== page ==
“Snubbers” or a long arm connecting the diff front to a frame rail or perhaps gear box mount would certainly stiffen it. GM tried this on Camaro prototypes and cracked the housing, hence the steel diffs were used in the more powerful models. I would think the extra NHV would be a deterent. The BMW guy, google bmw diff lockout, claims success with solid diff mounts, with std soft rubbers in the rear cradle."

A long torque arm connecting to a forward mount (especially the gearbox) should not have as much impact on NVH since force required to resist the axle torque oscillations is reduced by the lever length. Further - a more resilient mount can be used - it is control of angular displacement you are after and again, the long arm is your friend. Last - if mounted to the gearbox the factory isolation works in your favour.

je suis charlie

RE: IRS WHEEL TRAMP, CONTINUED

Kinda odd that no one has implicated a major root cause of this problem. (Ok, it IS very odd). Preserving the old-school suspension layouts developed with 180 kPa high grip high rolling resistance tires and then mandating 341 kPa low rolling resistance tires saturated with carbon and silicon has all the ingredients for axle hop, skip, tramp and a jump. From a simulationists viewpoint with a Pacejka tire root kit, we have a weaker 'D' term (peak force) and a lame 'C' term (shape factor). while this helps the ABS and traction control side of the house, the steeper downside slope of the mu curve (a negative spring rate) produces positive feedback to an already marginally unstable powertrain system. Therefore, look at a tire solution to this problem if you are tired of wrenching blind.

FYI, in the case of the G8, the car was developed in-house on low pressure YOK and PIR tires with some of the worst rolling resistance and unusual Fy characteristic I can think of. Because of the weight distribution (51%), the amount of understeer present in the car was extremely low already without the soggy bushings in the boomerang parts up front. At 26psi, there was some decent Mz on-hand to keep the car legal. Now we get to the "Global Vehicle Requirements" and the shit hits the fan. Not enough of these 'special tires' with low Fz sensitivity could be sourced (to try to make use of the 1-2 % weight, durability issues with the tires because of the carcass recipe, and of course now, the 35 psi slippery tires with a mile per gallon fuel economy mandate improvement. There goes the Mz, here comes the traction thing, and now comes along a transmission that grenades when the motor guys find some extra power between the mounts. (easily fixed as pilot build starts, by a TC twiddle).

And there we were, feverishly looking for a tire supplier with enough volume, enough resources, existing tire molds and enough patience to throw down a construction that would survive the Legal system's need for a 'safe' car in spite of 'foreseeable misuse' conditions (dreadful aftermarket tires and pressure loss with age). Did I mention that a spare tire fiasco comes along with this abortion in the making? GM certainly learned a lesson about cars designed by welding class graduates instead of mega Adams modelers. Made me a lot of extra money with the overtime, though. My IRA thanks all of you very much !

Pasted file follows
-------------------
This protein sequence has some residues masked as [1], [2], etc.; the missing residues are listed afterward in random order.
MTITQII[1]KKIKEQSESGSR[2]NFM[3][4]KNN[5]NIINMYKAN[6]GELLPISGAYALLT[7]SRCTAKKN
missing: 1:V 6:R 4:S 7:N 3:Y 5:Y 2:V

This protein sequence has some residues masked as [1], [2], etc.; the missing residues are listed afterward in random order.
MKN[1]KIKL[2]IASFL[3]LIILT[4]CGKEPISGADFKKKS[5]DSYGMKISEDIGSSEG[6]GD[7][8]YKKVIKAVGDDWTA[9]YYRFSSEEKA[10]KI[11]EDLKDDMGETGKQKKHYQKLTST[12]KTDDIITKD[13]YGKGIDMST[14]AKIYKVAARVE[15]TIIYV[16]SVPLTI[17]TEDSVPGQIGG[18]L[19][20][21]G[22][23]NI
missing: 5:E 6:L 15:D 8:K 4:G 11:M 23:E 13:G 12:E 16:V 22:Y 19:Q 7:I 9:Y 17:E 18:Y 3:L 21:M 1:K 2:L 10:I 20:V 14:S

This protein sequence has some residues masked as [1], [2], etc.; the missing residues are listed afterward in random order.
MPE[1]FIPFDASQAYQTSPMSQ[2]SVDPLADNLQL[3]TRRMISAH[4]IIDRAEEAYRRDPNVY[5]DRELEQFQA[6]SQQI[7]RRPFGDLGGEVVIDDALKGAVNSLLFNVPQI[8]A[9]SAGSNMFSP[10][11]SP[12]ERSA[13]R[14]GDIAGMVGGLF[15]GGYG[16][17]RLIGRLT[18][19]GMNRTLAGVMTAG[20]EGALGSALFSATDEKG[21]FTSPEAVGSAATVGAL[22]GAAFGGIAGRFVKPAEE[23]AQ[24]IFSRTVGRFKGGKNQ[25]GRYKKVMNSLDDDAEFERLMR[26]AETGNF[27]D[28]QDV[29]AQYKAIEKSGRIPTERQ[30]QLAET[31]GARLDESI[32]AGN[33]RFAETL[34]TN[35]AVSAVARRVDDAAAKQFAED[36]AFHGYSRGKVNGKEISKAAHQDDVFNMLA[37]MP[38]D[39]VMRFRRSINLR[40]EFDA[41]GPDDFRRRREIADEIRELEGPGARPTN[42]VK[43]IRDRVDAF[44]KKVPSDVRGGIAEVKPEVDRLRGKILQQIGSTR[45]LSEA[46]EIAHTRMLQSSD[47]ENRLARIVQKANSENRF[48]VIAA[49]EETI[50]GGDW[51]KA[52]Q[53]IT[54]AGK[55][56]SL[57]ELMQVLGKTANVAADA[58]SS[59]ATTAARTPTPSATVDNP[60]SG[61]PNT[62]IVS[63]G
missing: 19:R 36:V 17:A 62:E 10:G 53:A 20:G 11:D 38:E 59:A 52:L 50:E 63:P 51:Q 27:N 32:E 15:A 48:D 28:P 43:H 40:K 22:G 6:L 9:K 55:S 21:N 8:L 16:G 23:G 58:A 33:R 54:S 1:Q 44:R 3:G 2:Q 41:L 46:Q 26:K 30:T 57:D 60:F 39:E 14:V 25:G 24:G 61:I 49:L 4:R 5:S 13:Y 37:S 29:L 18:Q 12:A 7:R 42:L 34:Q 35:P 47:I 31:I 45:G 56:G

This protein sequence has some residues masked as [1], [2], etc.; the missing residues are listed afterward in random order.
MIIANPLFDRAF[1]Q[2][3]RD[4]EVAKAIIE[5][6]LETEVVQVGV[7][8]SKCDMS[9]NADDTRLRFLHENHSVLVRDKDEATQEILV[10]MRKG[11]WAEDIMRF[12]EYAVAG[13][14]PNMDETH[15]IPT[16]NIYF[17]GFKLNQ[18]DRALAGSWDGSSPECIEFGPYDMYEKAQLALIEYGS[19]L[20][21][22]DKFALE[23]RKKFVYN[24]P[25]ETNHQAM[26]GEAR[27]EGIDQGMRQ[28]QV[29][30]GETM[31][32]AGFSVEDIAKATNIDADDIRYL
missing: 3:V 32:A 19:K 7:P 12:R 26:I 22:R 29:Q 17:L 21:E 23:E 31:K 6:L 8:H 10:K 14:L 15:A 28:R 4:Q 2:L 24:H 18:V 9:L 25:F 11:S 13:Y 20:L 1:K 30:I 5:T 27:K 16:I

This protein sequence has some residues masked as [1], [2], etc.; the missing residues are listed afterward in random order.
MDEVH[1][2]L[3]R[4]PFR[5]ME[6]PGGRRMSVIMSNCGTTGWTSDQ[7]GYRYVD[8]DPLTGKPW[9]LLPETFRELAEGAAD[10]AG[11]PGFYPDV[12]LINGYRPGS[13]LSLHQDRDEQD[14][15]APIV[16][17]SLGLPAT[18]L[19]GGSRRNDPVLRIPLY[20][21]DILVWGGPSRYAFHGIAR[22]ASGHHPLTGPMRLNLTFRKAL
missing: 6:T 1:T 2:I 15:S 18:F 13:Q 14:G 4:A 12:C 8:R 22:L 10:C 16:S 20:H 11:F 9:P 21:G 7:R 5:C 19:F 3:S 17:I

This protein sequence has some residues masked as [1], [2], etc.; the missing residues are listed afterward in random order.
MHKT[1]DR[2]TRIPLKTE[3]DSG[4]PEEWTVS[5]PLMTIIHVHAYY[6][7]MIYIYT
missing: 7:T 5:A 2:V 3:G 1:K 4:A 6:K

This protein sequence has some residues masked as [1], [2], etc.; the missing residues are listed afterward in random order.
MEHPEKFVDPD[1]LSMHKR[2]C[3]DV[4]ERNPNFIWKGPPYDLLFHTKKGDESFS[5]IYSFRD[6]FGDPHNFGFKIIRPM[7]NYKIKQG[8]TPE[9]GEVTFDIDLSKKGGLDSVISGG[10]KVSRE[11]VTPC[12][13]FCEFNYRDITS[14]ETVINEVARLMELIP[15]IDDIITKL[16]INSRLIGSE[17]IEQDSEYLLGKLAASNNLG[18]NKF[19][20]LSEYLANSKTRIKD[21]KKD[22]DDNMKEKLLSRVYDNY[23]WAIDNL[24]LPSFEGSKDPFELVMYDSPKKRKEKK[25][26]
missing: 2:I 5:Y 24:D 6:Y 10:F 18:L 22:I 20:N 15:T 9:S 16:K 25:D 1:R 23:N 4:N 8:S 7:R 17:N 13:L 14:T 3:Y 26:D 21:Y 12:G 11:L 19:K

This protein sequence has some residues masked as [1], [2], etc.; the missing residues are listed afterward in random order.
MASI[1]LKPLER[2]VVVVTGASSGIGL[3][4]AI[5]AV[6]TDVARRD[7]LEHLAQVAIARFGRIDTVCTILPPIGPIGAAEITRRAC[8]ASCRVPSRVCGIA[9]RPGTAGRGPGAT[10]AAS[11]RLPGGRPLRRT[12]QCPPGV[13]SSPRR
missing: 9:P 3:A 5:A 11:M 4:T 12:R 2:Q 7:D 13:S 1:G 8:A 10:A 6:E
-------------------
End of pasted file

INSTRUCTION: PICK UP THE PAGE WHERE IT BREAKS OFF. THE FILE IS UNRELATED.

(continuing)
RE: IRS WHEEL TRAMP, CONTINUED

Quote (Ron364)

can you please explain how the vertical link on a 2017 Mustang and a M5 BMW works? I see it being useful under braking, but what does it do under acceleration? This part is the first thing replaced to fix tramp according to the aftermarket who use spherical bearings to replace soft Ford rubber in this link.
The vertical link is necessary to prevent the upright from flopping over in side view regardless of the direction of the longitudinal force at the contact patch. The single upper lateral link cannot do that job, so the upper part of the upright was tied off to the lower control arm instead. I suspect that the precise inclination of this "vertical link" (or a construction line drawn perpendicular to it through its upper attachment) plays a minor role in defining the SVIC and the anti-squat characteristics.

FWIW on bushings. Not all of the aftermarket companies are completely dense about what it takes to use stiffer bushing material. At least one aftermarket company has used a 3-piece sandwich design that places a short length of firm polyurethane in between softer pucks, the idea being to eliminate some of the moment resistance. And they ran a series of tests that generally showed that to be true. But unfortunately, most aftermarket bushing suppliers still insist on making the poly "bushing" material longer than the inner sleeves that the bolt runs through, which manages to take a poor approach and make it worse in most respects. But at least polyurethane is a fairly soft material as far as removing bits of it to induce a bit more compliance in some directions is concerned. A crude approach to voided bushing technology, but it does work.


Norm

RE: IRS WHEEL TRAMP, CONTINUED

I had a look at the Hop Stop site. If that solves the problem then it isn't the problem I solved. Nothing wrong with that, often problem definition is the biggest part of an investigation.

Cheers

Greg Locock


New here? Try reading these, they might help FAQ731-376: Eng-Tips.com Forum Policies http://eng-tips.com/market.cfm?

RE: IRS WHEEL TRAMP, CONTINUED